This poem guide from the Poetry Foundation allows students to gain a deeper understanding of an ancient Arabic form, re-envisioned by a contemporary poet.
In this lesson, students explore literature and try to describe the ways humor plays a role. Students consider the rhetorical devices involved in creating humor before searching for them in texts.
How do metaphors help us better understand the world? And, what makes a good metaphor? Explore these questions with writers like Langston Hughes and Carl Sandburg who have mastered the art of bringing a scene or emotion to life in this 5 minute lesson.
Students match the character traits of a character in a book they are reading with specific actions the character takes. Students then work in pairs to "become" one of the major characters in a book and describe themselves and other characters, using Internet reference tools to compile lists of accurate, powerful adjectives supported with details from the reading. The lesson uses The Scarlet Letter as an example, but this activity is effective with any work of literature in which characterization is important.
As a way to support teachers with English Language Arts (ELA) instruction during the pandemic, the NCDPI ELA team created choice boards featuring standards-aligned ELA activities.The intended purpose of these choice boards is to provide a way for students to continue standards-based learning while schools are closed. Each activity can be adapted and modified to be completed with or without the use of digital tools. Many activities can also be repeated with different texts. These standards-based activities are meant to be a low-stress approach to reinforcing and enriching the skills learned during the 2019-2020 school year. The choice boards are to be used flexibly by teachers, parents, and students in order to meet the unique needs of each learner.Exploration activities are provided for a more self-directed or guided approach to independent learning for students. These activities and sites should be used as a way to explore concepts, topics, skills, and social and emotional competencies that interest the learner.
In this lesson, students review types of figurative language before examining poetry to find real examples of figurative language in use.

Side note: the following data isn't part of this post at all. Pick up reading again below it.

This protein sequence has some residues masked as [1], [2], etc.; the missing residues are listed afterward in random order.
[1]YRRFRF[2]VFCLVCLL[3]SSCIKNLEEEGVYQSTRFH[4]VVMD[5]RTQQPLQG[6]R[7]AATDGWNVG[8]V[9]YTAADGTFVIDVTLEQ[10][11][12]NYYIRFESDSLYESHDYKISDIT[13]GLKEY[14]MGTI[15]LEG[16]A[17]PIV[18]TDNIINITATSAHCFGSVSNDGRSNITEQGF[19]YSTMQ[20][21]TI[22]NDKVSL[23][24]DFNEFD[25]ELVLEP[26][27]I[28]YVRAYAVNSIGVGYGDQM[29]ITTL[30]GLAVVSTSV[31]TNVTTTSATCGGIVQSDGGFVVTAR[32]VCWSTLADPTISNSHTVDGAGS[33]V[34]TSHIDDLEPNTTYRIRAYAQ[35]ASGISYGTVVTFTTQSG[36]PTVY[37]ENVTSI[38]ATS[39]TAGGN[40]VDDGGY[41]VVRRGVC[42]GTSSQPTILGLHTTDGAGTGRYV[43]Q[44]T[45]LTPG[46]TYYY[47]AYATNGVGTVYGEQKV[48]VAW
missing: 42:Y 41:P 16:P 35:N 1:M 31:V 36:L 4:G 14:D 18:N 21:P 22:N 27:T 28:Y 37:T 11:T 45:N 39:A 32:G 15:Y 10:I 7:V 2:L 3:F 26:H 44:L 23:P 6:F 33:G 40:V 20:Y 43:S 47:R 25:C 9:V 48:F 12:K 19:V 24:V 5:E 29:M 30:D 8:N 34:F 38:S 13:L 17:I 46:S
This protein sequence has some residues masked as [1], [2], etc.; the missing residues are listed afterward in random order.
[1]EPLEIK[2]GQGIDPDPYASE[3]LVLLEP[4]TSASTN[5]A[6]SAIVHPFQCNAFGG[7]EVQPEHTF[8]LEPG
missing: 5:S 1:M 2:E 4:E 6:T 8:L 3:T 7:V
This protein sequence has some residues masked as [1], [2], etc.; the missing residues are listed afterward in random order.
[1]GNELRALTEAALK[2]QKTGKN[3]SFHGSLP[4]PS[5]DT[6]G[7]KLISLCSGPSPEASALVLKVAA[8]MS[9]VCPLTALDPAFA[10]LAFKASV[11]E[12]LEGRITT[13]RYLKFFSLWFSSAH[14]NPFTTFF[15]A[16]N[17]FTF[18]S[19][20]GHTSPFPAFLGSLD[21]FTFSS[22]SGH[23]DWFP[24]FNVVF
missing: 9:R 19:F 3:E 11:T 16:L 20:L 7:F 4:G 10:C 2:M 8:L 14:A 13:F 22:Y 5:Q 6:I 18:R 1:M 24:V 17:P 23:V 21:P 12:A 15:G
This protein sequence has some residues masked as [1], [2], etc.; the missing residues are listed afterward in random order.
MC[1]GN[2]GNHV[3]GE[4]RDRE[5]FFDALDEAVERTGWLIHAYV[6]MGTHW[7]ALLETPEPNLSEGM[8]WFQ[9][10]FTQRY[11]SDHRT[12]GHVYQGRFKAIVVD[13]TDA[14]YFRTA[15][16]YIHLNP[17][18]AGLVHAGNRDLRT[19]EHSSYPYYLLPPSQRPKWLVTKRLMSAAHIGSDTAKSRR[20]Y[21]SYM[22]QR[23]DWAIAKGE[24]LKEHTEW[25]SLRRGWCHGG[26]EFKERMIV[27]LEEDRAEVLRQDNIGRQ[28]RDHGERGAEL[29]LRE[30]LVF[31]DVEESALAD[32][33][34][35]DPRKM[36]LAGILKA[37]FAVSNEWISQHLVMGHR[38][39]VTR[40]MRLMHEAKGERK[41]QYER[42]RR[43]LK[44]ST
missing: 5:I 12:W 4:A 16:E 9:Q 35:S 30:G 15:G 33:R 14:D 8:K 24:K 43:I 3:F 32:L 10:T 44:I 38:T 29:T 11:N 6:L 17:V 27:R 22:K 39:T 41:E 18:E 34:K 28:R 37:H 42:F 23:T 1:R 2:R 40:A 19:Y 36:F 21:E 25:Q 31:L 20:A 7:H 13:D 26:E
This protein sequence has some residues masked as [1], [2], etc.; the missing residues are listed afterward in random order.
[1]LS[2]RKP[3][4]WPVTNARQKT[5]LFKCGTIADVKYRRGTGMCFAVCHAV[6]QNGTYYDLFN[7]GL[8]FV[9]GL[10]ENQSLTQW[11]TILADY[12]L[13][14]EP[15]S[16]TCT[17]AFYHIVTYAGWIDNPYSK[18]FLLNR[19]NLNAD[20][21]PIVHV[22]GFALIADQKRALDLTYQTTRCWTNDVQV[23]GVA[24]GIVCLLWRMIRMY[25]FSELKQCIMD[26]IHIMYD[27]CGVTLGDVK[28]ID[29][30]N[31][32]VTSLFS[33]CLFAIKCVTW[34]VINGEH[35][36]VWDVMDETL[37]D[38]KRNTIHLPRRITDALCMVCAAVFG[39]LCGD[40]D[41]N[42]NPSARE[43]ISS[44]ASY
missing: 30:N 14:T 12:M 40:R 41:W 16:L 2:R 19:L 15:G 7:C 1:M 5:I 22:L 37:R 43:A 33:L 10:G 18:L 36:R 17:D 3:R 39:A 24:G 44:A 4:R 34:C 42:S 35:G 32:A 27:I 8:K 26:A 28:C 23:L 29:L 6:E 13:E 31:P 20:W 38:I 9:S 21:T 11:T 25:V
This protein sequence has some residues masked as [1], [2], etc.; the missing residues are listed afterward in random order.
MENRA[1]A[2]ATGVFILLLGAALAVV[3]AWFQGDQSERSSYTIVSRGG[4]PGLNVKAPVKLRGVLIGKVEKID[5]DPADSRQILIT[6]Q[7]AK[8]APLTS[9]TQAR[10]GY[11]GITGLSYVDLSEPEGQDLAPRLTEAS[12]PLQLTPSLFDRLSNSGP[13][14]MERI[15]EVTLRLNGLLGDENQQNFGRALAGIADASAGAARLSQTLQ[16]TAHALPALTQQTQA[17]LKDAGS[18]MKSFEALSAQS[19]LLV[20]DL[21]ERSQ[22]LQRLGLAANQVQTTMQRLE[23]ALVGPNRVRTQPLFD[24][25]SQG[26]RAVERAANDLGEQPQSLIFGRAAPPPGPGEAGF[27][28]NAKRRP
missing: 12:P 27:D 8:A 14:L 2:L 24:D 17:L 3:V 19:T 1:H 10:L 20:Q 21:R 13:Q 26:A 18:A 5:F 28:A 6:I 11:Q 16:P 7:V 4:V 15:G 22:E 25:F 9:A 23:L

This activity engages students in an analysis of the 2008 speech by Barack Obama on race. Students will then create an annotated version of the speech that has them analyze and comment upon Obama's use of history, rhetoric, and language in his message. Students can also create a hypertext of this assignment in order to publish works in different media.
- New York Times
- Jennifer Rittner and Javaid Khan
- Date Added:
George Orwell's experiences as a policemen for the British Empire in India formed the basis for his early writings, including this essay. After receiving some background information on British rule in Burma as well as on Orwell, students will read the essay in order to analyze its use of metaphors, symbolism and irony.
This lesson looks at the song lyrics of Bruce Springsteen as lyrical poetry. Students analyze his use of imagery, hyperbole, and vivid language in his songs, then write lines of their own lyrics that use similar language.
This resource includes a lesson and two accompanying activities designed to assist learners with working with metaphors on a deeper level. Beginning with a quick review, the lesson directs learners to read noted poetry and analyze deeper meaning within given metaphors. As a culminating activity, learners are asked to write their own metaphors using abstract concepts while bein provided mediums for comparison.
"To Build a Fire" is an excellent example of American literary naturalism. In this multi-day lesson students will perfrom close-reading analyses of this classic short story as they study the use of point of view to create a narrative. Students will also debate the distinction between knowledge and instinct using textual evidence.
In this lesson on Oedipus the King, students will engage with the key details established in the crime of Laius's murder as described by Creon, focusing on how these details shape and define the central idea of fate.
Students will read, match, and write words and phrases to form oxymorons. Students will then write to explain why the phrases are oxymorons. This resource supports English language development for English language learners.
Students will read, identify, write to create, and write to explain examples of oxymoron. This resource supports English language development for English language learners.
This unit contains a series a poetry lessons and poem suggestions on the poetry of war. Students will read and closely analyze several 'poems of war' and write their own poem as a culminating activity.
In this lesson, students refresh their understanding of the parts of speech before completing a fun activity to reinforce their knowledge. Students make wante posters of themselves using exciting adjectives to describe themselves.